This is a work that leads to a great deal of pondering on the part of the reader as Heinlein's main character Alex Hergensheimer is a philosopher extraordinaire and a Christian minist
Usually classified as sci-fi due to the frequent moves from one alternate world to another. But is a terribly sharp satire on the fundamentalist religionists. Main character Alec is a preacher/fundraiser for a fundamentalist church called the Churches United for Decency (C.U.D.). Along the way his moral standards are tried mightily by earths where scanty clothing is the norm, not to mention the fact that his alter ego is carrying on an affair with his lovely female steward. Any money he accumula ...more
Eliza Hirsch
Dec 30, 2011 Eliza Hirsch rated it really liked it  ·  review of another edition
This book is like distilled Heinlein. Women who are generally intelligent sex objects and the men who love them, slightly awkward but nonetheless charming dialogue, and a healthy smattering of really thought provoking lines.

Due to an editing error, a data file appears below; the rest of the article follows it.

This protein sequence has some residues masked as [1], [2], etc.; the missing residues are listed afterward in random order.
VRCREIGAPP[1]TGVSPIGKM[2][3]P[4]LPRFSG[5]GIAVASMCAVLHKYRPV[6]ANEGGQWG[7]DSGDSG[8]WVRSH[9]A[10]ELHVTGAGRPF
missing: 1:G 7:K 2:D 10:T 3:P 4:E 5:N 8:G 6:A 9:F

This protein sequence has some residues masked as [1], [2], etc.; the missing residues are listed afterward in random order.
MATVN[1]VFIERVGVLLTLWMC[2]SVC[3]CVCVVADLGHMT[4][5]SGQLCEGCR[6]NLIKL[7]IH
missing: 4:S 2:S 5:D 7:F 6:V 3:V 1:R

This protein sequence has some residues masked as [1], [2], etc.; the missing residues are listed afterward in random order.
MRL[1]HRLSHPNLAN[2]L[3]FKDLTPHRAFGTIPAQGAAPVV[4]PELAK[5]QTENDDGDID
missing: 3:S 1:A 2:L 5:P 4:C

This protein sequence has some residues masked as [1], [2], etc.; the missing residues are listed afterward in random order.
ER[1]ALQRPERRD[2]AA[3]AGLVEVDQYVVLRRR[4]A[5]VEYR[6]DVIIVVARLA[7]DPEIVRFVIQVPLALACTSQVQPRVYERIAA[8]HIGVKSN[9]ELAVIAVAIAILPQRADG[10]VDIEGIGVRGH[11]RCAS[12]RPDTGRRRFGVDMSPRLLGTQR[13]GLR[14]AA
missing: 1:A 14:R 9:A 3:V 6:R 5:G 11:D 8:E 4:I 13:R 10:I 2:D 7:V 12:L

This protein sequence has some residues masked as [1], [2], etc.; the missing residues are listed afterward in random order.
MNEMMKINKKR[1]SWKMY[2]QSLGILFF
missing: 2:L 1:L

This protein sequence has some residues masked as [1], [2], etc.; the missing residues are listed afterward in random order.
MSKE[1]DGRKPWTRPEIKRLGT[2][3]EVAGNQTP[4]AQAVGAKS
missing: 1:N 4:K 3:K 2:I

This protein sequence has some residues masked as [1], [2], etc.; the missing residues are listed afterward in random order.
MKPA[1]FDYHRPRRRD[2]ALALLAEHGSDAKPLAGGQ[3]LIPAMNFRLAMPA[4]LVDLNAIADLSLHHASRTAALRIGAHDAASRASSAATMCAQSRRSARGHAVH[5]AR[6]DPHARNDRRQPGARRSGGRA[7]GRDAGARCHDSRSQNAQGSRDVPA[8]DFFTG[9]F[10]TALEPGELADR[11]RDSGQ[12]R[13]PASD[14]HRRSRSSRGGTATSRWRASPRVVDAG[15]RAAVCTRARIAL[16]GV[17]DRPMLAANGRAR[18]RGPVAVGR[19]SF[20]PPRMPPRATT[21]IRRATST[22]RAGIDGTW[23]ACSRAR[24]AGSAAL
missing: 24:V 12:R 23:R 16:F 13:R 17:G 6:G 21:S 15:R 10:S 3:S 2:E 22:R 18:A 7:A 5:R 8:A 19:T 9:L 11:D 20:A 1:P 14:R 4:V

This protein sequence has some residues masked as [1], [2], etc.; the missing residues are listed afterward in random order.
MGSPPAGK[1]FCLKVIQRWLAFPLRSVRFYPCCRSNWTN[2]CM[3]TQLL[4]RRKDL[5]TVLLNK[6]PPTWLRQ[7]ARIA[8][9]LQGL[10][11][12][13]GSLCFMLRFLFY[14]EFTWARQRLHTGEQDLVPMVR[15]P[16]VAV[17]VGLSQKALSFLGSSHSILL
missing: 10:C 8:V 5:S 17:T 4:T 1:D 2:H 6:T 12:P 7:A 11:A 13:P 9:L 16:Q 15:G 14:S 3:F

Not a spoiler: "On reflection I realized that I was in exactly the same predicament as every other human being alive. We don't know who we are, or where we came from, or why we are here. My dilemma was merely fresher, not different.
"One thing (possibly the only thing) I lear
The key to understanding this book lies in the subtitle, "A Comedy of Justice." It exactly mirrors the subtitle of James Branch Cabell's breakthrough best seller, "Jurgen." And the plot is similar. Dig deeper, and you will discover that Cabell was Heinlein's favorite author, and that all of Heinlein's later works, from "Stranger in a Strange Land" onward, were attempts to mimic Cabell"s 18-volume "Biography of the Life of Manuel," of which "Jurgen: A Comedy of Justice" was not the best, merely t ...more